A few years later she shifted her focus from looking at art to creating it because she could stay home with her children. She credits her love of watercolor to lessons she took with Claude Croney (AWS) at the Falmouth Art Guild. When time allowed she has taken an occasional workshop or class to expand her skills, enjoying Everett Sahrbeck, Kely Knowles, Sandra O'Connor and Christie Velesig as teachers. Laurel continues to learn by reading art books, looking at other art and being part of the Cape’s artist community.  She prefers self-teaching as a way of retaining her own voice and finding her own style. Her goal is to learn a few new things about watercolor or painting every day and finds no end to things she can experiment with or investigate.

     She has shown at galleries, exhibitions and outdoor shows both on and off Cape. She has shown at the Hingham Gallery in Hingham and for nine years was a partner/owner of Gallery 31 Fine Art in Orleans and a partner at Eastwind Gallery for one. For over thirty years she has shown at the national juried Festival of the Arts of the Creative Arts Center in Chatham each August. Her work has been included in group shows at the Cape Cod Art Association, at the First Parish Church Annual art shows in Hingham, with the Village Artists as a founding member, at the Creative Arts Center, the Cultural Center of Cape Cod, and Plymouth Art Guild shows. She has had one person shows at the Cape Cod Natural History Museum, the Seamen’s Bank in Wellfleet, Cape Cod 5 in Orleans, at Gallery 31 Fine Art, and as a featured artist while a partner at Eastwind Gallery and Saltworks Fine Art. She currently shows at Saltworks Fine Art and Argonauta in Orleans, Massachusetts and enters shows at the Cape Cod Art Association, the  Chatham Creative Arts Center and the Cape Cod Cultural Center.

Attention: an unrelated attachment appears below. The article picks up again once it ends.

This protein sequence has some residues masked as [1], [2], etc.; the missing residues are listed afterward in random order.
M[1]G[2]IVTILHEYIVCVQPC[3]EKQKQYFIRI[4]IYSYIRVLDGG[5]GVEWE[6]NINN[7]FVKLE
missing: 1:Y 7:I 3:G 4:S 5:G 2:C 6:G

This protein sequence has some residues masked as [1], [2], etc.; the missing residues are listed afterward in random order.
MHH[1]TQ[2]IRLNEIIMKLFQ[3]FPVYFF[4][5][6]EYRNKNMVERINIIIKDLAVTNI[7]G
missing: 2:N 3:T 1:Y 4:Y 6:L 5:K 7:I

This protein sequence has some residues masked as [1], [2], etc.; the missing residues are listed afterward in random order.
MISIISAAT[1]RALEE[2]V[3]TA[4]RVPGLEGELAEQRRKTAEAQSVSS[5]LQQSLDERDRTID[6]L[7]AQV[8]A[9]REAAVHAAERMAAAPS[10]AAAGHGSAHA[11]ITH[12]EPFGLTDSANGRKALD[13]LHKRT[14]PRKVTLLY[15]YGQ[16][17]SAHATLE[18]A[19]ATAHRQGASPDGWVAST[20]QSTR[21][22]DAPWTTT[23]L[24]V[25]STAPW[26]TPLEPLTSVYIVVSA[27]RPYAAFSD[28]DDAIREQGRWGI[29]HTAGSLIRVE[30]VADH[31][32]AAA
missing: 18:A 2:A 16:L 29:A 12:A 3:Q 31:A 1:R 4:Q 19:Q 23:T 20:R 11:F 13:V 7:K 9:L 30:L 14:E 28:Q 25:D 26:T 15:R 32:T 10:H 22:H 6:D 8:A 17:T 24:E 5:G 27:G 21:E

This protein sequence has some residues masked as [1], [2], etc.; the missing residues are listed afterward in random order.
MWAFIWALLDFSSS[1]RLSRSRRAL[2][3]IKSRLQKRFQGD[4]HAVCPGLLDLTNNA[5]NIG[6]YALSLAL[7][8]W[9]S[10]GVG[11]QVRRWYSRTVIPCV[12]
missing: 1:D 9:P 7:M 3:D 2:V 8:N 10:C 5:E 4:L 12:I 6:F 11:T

Laurel’s work is found in corporate and private collections world-wide. Her art can be found all across the United States, in Canada,  and many other countries including Great Britain, France, Germany, Romania, the Phillipines, Thailand and South Africa. She has won several awards at both local and national exhibitions. While art ajudication is important, she  appreciates more  the reward of a steady and growing following. Many of her clients have become good friends. Important to her is connecting with her surroundings and to the "kindred spirits" who also appreciate her work and the special beauty of New England. She likes to know that her artwork may inspire others to preserve the unique Cape Cod environment. She was the subject of an article in the nationally-distributed 2010 Annual Arts Edition of Cape Cod Life and has had work published in several art magazines and newspapers.

Click on secondary link "Affiliations" to see the art groups Laurel enjoys. The secondary links "Galleries" and "Outdoor Shows" will tell you where you can see her work displayed.